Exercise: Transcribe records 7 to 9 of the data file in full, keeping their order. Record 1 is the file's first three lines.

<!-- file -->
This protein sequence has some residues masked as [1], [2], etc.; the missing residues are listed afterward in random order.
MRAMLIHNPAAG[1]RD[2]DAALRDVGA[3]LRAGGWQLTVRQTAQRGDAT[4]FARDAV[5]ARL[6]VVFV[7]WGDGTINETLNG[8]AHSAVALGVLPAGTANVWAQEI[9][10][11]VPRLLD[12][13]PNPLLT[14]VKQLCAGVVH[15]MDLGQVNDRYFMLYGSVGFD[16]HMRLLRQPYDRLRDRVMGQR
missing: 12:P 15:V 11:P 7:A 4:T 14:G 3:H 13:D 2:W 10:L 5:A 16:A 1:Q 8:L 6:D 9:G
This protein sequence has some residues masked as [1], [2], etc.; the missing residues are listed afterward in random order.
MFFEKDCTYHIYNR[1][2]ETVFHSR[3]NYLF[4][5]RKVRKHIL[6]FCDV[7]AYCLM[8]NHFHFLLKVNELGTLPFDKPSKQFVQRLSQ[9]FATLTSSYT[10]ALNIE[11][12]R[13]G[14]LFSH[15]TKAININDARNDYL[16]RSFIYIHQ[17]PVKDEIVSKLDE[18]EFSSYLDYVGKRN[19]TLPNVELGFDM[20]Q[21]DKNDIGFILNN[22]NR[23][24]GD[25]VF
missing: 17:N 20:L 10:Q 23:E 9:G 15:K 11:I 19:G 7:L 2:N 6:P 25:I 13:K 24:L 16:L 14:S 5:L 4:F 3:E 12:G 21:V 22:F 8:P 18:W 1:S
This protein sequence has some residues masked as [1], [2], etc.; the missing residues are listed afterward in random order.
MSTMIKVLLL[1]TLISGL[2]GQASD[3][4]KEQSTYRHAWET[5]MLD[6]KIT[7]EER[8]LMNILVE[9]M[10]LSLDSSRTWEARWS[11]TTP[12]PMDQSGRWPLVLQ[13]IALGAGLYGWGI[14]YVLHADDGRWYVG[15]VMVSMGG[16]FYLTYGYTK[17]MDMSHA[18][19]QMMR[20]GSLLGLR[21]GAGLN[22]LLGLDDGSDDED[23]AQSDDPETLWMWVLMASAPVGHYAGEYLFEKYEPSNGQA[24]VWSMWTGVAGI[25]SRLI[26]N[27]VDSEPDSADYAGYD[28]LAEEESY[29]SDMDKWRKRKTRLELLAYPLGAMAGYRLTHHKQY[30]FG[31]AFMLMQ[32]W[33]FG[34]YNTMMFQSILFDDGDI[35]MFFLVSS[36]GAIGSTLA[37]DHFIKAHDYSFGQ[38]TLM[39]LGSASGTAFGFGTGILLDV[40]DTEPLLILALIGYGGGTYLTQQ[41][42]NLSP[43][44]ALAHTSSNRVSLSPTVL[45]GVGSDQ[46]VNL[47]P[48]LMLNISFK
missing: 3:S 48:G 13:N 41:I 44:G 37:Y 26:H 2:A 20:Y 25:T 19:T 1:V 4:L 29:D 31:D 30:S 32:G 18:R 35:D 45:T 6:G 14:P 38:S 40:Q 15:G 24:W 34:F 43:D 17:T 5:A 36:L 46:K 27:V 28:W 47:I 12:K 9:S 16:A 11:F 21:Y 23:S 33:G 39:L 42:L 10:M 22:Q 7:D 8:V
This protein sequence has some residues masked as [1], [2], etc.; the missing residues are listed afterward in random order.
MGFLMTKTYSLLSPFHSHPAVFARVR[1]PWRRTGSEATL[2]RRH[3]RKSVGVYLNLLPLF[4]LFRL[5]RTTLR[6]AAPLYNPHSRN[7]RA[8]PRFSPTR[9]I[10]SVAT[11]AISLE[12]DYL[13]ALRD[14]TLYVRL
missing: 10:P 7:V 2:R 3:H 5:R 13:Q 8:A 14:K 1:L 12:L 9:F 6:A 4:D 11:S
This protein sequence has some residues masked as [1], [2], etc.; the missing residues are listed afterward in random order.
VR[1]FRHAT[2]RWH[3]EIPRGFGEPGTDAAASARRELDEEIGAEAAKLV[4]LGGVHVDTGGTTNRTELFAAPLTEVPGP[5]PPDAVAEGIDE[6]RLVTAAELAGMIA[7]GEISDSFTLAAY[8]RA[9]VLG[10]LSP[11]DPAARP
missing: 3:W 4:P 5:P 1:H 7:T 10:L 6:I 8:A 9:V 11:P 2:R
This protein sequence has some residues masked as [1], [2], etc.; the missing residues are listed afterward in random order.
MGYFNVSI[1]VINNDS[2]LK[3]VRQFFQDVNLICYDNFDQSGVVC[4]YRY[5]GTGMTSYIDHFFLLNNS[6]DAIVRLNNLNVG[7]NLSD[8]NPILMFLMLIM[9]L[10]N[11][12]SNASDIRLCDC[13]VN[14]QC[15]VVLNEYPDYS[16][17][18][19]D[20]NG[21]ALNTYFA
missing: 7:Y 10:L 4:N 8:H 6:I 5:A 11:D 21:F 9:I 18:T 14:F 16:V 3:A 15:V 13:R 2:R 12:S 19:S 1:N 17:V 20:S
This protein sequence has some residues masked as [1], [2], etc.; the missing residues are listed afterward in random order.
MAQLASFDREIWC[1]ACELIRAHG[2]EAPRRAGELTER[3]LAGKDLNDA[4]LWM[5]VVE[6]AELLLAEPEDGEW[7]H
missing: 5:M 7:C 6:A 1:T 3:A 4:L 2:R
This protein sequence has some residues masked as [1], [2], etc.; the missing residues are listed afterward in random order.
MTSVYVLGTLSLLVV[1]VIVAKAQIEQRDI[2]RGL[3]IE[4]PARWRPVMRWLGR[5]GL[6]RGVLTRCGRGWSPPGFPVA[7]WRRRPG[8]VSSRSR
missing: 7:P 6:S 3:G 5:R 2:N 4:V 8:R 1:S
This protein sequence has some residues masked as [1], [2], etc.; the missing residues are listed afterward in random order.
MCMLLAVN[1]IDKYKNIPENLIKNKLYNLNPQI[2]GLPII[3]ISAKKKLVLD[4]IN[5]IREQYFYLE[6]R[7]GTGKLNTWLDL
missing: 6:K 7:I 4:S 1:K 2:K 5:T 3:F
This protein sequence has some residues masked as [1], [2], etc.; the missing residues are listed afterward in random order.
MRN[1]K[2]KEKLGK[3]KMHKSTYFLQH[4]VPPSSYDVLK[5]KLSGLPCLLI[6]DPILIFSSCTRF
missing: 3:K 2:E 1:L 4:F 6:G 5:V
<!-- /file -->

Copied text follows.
This protein sequence has some residues masked as [1], [2], etc.; the missing residues are listed afterward in random order.
MAQLASFDREIWC[1]ACELIRAHG[2]EAPRRAGELTER[3]LAGKDLNDA[4]LWM[5]VVE[6]AELLLAEPEDGEW[7]H
missing: 5:M 7:C 6:A 1:T 3:A 4:L 2:R
This protein sequence has some residues masked as [1], [2], etc.; the missing residues are listed afterward in random order.
MTSVYVLGTLSLLVV[1]VIVAKAQIEQRDI[2]RGL[3]IE[4]PARWRPVMRWLGR[5]GL[6]RGVLTRCGRGWSPPGFPVA[7]WRRRPG[8]VSSRSR
missing: 7:P 6:S 3:G 5:R 2:N 4:V 8:R 1:S
This protein sequence has some residues masked as [1], [2], etc.; the missing residues are listed afterward in random order.
MCMLLAVN[1]IDKYKNIPENLIKNKLYNLNPQI[2]GLPII[3]ISAKKKLVLD[4]IN[5]IREQYFYLE[6]R[7]GTGKLNTWLDL
missing: 6:K 7:I 4:S 1:K 2:K 5:T 3:F